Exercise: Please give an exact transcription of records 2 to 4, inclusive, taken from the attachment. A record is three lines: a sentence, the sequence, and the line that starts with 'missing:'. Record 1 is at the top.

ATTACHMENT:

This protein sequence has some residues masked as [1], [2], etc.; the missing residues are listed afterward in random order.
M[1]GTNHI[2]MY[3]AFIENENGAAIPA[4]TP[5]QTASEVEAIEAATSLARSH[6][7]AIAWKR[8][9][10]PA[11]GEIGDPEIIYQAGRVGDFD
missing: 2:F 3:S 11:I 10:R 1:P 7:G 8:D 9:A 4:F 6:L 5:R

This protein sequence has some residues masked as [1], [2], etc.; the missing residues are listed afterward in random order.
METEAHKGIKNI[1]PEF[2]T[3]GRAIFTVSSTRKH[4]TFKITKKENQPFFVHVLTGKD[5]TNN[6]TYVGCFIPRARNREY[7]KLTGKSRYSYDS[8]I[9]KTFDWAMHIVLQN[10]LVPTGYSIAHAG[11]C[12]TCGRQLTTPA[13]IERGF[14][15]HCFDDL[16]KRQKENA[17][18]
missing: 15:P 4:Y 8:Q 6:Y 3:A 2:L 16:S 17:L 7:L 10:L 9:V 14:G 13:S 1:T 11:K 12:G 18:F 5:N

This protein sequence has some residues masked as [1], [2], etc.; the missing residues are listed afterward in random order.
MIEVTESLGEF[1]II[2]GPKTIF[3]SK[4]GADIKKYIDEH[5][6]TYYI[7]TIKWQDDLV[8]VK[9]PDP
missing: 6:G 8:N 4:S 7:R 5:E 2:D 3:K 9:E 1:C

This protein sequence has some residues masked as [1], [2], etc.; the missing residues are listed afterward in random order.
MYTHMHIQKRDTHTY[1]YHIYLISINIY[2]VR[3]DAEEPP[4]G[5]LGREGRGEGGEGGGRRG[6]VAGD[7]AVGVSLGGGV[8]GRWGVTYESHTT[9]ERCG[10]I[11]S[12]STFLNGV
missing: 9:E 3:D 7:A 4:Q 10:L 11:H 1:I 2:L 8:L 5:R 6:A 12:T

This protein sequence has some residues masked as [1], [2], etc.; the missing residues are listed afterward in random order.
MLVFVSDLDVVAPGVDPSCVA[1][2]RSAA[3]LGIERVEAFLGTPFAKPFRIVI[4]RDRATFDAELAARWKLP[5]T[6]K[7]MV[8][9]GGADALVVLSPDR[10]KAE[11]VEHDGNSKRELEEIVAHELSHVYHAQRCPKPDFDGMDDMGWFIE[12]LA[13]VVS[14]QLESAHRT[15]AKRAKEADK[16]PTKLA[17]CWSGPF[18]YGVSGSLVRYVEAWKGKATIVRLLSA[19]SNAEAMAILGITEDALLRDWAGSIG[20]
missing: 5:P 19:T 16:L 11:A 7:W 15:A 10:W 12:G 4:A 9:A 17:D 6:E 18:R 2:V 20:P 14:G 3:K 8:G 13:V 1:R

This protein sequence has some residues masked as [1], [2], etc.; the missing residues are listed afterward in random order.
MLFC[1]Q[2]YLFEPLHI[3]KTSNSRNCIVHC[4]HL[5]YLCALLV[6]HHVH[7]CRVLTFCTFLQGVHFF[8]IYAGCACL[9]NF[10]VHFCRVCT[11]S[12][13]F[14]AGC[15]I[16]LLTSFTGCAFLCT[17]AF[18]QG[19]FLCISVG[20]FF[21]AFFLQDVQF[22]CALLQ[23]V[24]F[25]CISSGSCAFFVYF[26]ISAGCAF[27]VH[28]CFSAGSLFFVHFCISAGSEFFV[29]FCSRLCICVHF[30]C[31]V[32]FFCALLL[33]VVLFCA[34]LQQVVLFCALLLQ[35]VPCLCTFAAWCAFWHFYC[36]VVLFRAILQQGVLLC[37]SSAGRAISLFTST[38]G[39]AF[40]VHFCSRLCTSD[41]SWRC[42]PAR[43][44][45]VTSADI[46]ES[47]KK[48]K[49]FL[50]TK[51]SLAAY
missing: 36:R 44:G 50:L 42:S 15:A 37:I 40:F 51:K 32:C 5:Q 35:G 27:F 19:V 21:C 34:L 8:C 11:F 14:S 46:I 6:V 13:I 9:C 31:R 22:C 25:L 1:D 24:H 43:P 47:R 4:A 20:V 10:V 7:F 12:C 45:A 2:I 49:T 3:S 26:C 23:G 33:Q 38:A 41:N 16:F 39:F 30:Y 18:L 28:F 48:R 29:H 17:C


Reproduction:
This protein sequence has some residues masked as [1], [2], etc.; the missing residues are listed afterward in random order.
METEAHKGIKNI[1]PEF[2]T[3]GRAIFTVSSTRKH[4]TFKITKKENQPFFVHVLTGKD[5]TNN[6]TYVGCFIPRARNREY[7]KLTGKSRYSYDS[8]I[9]KTFDWAMHIVLQN[10]LVPTGYSIAHAG[11]C[12]TCGRQLTTPA[13]IERGF[14][15]HCFDDL[16]KRQKENA[17][18]
missing: 15:P 4:Y 8:Q 6:Y 3:A 2:L 16:S 17:L 7:L 10:L 9:V 14:G 13:S 1:T 11:K 12:G 18:F 5:N

This protein sequence has some residues masked as [1], [2], etc.; the missing residues are listed afterward in random order.
MIEVTESLGEF[1]II[2]GPKTIF[3]SK[4]GADIKKYIDEH[5][6]TYYI[7]TIKWQDDLV[8]VK[9]PDP
missing: 6:G 8:N 4:S 7:R 5:E 2:D 3:K 9:E 1:C

This protein sequence has some residues masked as [1], [2], etc.; the missing residues are listed afterward in random order.
MYTHMHIQKRDTHTY[1]YHIYLISINIY[2]VR[3]DAEEPP[4]G[5]LGREGRGEGGEGGGRRG[6]VAGD[7]AVGVSLGGGV[8]GRWGVTYESHTT[9]ERCG[10]I[11]S[12]STFLNGV
missing: 9:E 3:D 7:A 4:Q 10:L 11:H 1:I 2:L 8:L 5:R 6:A 12:T